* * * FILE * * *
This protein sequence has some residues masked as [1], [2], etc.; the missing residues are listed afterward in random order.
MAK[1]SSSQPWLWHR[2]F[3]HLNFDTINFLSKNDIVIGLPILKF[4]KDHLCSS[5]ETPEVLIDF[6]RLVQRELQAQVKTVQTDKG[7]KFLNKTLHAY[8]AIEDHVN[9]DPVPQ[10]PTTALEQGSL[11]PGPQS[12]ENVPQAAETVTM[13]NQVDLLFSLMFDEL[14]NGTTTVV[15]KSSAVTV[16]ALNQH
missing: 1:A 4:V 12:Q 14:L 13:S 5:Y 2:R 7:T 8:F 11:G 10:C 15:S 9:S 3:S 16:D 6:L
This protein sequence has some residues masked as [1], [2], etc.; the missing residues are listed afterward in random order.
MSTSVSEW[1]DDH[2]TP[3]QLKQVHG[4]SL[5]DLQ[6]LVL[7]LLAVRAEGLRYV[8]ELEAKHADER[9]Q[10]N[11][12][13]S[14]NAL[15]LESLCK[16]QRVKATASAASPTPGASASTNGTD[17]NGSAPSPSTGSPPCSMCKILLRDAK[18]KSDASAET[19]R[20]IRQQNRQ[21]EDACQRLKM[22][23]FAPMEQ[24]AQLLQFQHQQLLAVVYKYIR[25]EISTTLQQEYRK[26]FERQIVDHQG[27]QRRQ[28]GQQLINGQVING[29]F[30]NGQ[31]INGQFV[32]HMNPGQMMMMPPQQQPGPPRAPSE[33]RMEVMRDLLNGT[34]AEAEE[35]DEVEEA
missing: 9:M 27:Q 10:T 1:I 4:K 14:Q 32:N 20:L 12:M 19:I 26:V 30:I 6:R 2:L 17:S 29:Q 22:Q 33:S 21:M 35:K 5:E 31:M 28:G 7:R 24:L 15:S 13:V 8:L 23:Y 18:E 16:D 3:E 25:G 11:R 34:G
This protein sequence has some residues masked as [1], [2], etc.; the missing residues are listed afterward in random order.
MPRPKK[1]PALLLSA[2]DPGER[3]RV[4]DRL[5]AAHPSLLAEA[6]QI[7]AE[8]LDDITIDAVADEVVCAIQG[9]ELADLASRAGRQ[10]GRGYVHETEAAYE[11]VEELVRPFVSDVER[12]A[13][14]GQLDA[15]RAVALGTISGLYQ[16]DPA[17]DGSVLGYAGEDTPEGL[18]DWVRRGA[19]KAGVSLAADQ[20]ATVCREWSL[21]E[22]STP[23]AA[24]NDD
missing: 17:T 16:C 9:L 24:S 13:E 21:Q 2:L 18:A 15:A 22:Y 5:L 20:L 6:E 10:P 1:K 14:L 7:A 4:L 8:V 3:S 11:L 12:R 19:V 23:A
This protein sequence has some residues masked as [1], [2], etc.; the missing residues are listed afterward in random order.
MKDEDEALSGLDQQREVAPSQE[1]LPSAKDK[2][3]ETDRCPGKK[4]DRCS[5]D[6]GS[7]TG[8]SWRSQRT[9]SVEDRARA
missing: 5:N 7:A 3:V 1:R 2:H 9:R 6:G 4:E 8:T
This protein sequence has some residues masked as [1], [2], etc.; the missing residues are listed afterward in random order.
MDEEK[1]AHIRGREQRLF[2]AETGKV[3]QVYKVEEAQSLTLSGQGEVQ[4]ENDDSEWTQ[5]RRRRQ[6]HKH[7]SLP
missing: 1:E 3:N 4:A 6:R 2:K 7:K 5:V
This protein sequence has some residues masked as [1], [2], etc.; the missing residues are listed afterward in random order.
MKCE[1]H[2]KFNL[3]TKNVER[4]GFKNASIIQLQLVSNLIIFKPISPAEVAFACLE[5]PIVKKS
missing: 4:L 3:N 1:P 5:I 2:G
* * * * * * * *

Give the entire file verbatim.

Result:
This protein sequence has some residues masked as [1], [2], etc.; the missing residues are listed afterward in random order.
MAK[1]SSSQPWLWHR[2]F[3]HLNFDTINFLSKNDIVIGLPILKF[4]KDHLCSS[5]ETPEVLIDF[6]RLVQRELQAQVKTVQTDKG[7]KFLNKTLHAY[8]AIEDHVN[9]DPVPQ[10]PTTALEQGSL[11]PGPQS[12]ENVPQAAETVTM[13]NQVDLLFSLMFDEL[14]NGTTTVV[15]KSSAVTV[16]ALNQH
missing: 1:A 4:V 12:Q 14:L 13:S 5:Y 2:R 7:T 8:F 11:G 10:C 15:S 9:S 3:S 16:D 6:L
This protein sequence has some residues masked as [1], [2], etc.; the missing residues are listed afterward in random order.
MSTSVSEW[1]DDH[2]TP[3]QLKQVHG[4]SL[5]DLQ[6]LVL[7]LLAVRAEGLRYV[8]ELEAKHADER[9]Q[10]N[11][12][13]S[14]NAL[15]LESLCK[16]QRVKATASAASPTPGASASTNGTD[17]NGSAPSPSTGSPPCSMCKILLRDAK[18]KSDASAET[19]R[20]IRQQNRQ[21]EDACQRLKM[22][23]FAPMEQ[24]AQLLQFQHQQLLAVVYKYIR[25]EISTTLQQEYRK[26]FERQIVDHQG[27]QRRQ[28]GQQLINGQVING[29]F[30]NGQ[31]INGQFV[32]HMNPGQMMMMPPQQQPGPPRAPSE[33]RMEVMRDLLNGT[34]AEAEE[35]DEVEEA
missing: 9:M 27:Q 10:T 1:I 4:K 14:Q 32:N 20:L 12:M 19:I 26:V 30:I 6:R 2:L 17:S 29:Q 22:Q 33:S 21:M 35:K 5:E 31:M 28:G 7:R 24:L 15:S 13:V 8:L 23:Y 18:E 16:D 3:E 25:G 11:R 34:G
This protein sequence has some residues masked as [1], [2], etc.; the missing residues are listed afterward in random order.
MPRPKK[1]PALLLSA[2]DPGER[3]RV[4]DRL[5]AAHPSLLAEA[6]QI[7]AE[8]LDDITIDAVADEVVCAIQG[9]ELADLASRAGRQ[10]GRGYVHETEAAYE[11]VEELVRPFVSDVER[12]A[13][14]GQLDA[15]RAVALGTISGLYQ[16]DPA[17]DGSVLGYAGEDTPEGL[18]DWVRRGA[19]KAGVSLAADQ[20]ATVCREWSL[21]E[22]STP[23]AA[24]NDD
missing: 17:T 16:C 9:L 24:S 13:E 21:Q 2:L 18:A 15:A 22:Y 5:L 20:L 6:E 10:P 1:K 14:L 7:A 4:L 8:V 3:S 11:L 12:R 19:V 23:A
This protein sequence has some residues masked as [1], [2], etc.; the missing residues are listed afterward in random order.
MKDEDEALSGLDQQREVAPSQE[1]LPSAKDK[2][3]ETDRCPGKK[4]DRCS[5]D[6]GS[7]TG[8]SWRSQRT[9]SVEDRARA
missing: 5:N 7:A 3:V 1:R 2:H 9:R 6:G 4:E 8:T
This protein sequence has some residues masked as [1], [2], etc.; the missing residues are listed afterward in random order.
MDEEK[1]AHIRGREQRLF[2]AETGKV[3]QVYKVEEAQSLTLSGQGEVQ[4]ENDDSEWTQ[5]RRRRQ[6]HKH[7]SLP
missing: 1:E 3:N 4:A 6:R 2:K 7:K 5:V
This protein sequence has some residues masked as [1], [2], etc.; the missing residues are listed afterward in random order.
MKCE[1]H[2]KFNL[3]TKNVER[4]GFKNASIIQLQLVSNLIIFKPISPAEVAFACLE[5]PIVKKS
missing: 4:L 3:N 1:P 5:I 2:G